- Streptococcus (most common)
- Cat scratch disease
- Hepatitis B
- Mononucleosis (EBV)
- Antibiotics, including amoxicillin and other penicillins
- Birth control pills
- General ill feeling (malaise)
- Joint aches
- Skin redness, inflammation, or irritation
- Swelling of the leg or other affected area
- Punch biopsy of a nodule
- Throat culture to rule out a strep infection
- Chest x-ray to rule out sarcoidosis or tuberculosis
- Nonsteroidal anti-inflammatory drugs (NSAIDs) to reduce pain and swelling.
- Stronger anti-inflammatory medicines called steroids, taken by mouth or given as a shot.
- Potassium iodide (SSKI) solution to clear up the nodules.
- Salicylate medicines to reduce acute inflammation.
- Pain medicines (analgesics).
- Raising the sore area (elevation).
- Hot or cold compresses to help reduce discomfort.
Erythema nodosum is an inflammatory disorder. It involves tender, red bumps (nodules) under the skin.
In about half of cases, the exact cause of erythema nodosum is unknown.
Some cases may occur with infections. Some of the more common infections are:
Erythema nodosum may occur with sensitivity to certain medicines, including:
Sometimes, erythema nodosum may occur during pregnancy.
Other disorders linked to this condition include leukemia, lymphoma, sarcoidosis, rheumatic fever, Bechet disease, and ulcerative colitis.
The condition is more common in women than it is in men.
Erythema nodosum is most common on the shins. It may also occur on other areas of the body such as buttocks, calves, ankles, thighs, and arms.
The lesions begin as flat, firm, hot, red, painful lumps that are about an inch across. Within a few days, they may become purplish in color. Over several weeks, the lumps fade to a brownish, flat patch.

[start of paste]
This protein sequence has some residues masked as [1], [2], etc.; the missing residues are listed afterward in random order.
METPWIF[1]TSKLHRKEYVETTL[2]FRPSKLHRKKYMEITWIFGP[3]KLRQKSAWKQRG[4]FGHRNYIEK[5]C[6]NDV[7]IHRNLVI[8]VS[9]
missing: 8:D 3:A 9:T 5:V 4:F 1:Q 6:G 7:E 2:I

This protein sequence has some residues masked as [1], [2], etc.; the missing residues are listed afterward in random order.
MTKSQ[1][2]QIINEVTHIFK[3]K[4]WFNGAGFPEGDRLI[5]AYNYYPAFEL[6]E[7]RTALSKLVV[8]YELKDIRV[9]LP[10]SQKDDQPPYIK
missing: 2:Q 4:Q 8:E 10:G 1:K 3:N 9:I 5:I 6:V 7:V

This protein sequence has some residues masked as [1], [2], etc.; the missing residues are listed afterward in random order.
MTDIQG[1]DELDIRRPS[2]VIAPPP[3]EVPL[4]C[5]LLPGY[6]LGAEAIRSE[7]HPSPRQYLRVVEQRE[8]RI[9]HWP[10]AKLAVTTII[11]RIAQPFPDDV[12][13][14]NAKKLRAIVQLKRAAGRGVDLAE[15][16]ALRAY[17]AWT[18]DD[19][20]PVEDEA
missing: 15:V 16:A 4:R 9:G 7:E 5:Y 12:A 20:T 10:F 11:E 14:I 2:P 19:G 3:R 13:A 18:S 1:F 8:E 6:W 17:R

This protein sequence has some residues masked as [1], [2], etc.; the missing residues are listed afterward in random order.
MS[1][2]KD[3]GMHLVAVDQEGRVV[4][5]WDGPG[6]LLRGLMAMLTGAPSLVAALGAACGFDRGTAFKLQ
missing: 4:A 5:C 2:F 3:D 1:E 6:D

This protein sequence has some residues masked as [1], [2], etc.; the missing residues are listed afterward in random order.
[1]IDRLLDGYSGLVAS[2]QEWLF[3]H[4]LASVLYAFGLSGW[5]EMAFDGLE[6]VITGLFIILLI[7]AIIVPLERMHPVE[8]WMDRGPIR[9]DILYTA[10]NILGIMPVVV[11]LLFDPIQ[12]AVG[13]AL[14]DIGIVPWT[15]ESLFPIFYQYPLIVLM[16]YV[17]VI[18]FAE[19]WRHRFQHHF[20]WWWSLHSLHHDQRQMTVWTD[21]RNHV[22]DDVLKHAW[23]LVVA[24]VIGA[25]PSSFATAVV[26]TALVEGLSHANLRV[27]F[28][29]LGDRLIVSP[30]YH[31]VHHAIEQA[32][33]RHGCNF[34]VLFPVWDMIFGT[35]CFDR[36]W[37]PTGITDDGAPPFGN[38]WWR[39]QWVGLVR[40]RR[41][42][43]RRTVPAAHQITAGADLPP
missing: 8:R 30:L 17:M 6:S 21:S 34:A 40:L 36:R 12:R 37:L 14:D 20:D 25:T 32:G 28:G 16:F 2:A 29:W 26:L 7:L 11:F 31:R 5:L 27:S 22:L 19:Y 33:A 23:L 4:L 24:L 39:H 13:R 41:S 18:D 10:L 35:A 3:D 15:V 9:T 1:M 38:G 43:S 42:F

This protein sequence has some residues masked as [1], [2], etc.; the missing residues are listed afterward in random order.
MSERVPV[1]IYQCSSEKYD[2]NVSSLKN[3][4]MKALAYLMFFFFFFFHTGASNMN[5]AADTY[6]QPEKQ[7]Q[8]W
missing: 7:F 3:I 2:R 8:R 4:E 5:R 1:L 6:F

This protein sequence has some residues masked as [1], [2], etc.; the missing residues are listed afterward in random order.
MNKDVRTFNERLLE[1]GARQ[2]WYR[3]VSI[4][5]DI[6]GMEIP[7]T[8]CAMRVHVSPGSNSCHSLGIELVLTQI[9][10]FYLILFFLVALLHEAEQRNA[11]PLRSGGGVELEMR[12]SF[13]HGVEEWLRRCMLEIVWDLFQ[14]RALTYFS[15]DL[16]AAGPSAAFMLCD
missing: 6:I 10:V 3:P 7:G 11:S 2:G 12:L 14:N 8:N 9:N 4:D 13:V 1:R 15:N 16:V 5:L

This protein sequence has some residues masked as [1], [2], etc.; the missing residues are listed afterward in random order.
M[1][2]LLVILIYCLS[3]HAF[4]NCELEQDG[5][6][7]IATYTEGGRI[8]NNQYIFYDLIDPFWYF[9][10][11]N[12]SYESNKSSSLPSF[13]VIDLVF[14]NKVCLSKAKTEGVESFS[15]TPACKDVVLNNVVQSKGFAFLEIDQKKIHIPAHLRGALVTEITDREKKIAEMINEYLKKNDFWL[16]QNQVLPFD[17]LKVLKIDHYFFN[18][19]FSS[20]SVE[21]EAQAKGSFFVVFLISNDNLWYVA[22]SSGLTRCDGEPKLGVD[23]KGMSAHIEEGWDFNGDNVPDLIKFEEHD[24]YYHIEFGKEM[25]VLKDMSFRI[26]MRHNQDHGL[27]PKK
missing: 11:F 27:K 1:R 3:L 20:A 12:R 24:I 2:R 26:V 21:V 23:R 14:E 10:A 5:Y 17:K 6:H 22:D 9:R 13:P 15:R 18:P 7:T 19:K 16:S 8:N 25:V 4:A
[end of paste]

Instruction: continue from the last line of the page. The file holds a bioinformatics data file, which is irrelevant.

Other symptoms may include:
Exams and Tests
Your doctor can diagnose this condition by looking at your skin. Tests that may be done include:
The underlying infection, drug, or disease should be identified and treated.
Treatment may include:
Erythema nodosum is uncomfortable, but not dangerous in most cases.
Symptoms most often go away within about 6 weeks, but may return.
When to Contact a Medical Professional
Call your health care provider if you develop symptoms of erythema nodosum.
Ferri FF. Erythema nodosum. In: Ferri FF, ed. Ferri's Clinical Advisor 2016. Philadelphia, PA: Elsevier; 2016:486-486.
Schwartz RA, Nervi SJ. Erythema nodosum: a sign of systemic disease. Am Fam Physician. 2007;75(5):695-700. PMID: 17375516 www.ncbi.nlm.nih.gov/pubmed/17375516.
- Review date:
- December 07, 2016
- Reviewed by:
- Kevin Berman, MD, PhD, Atlanta Center for Dermatologic Disease, Atlanta, GA. Review provided by VeriMed Healthcare Network. Also reviewed by David Zieve, MD, MHA, Isla Ogilvie, PhD, and the A.D.A.M.
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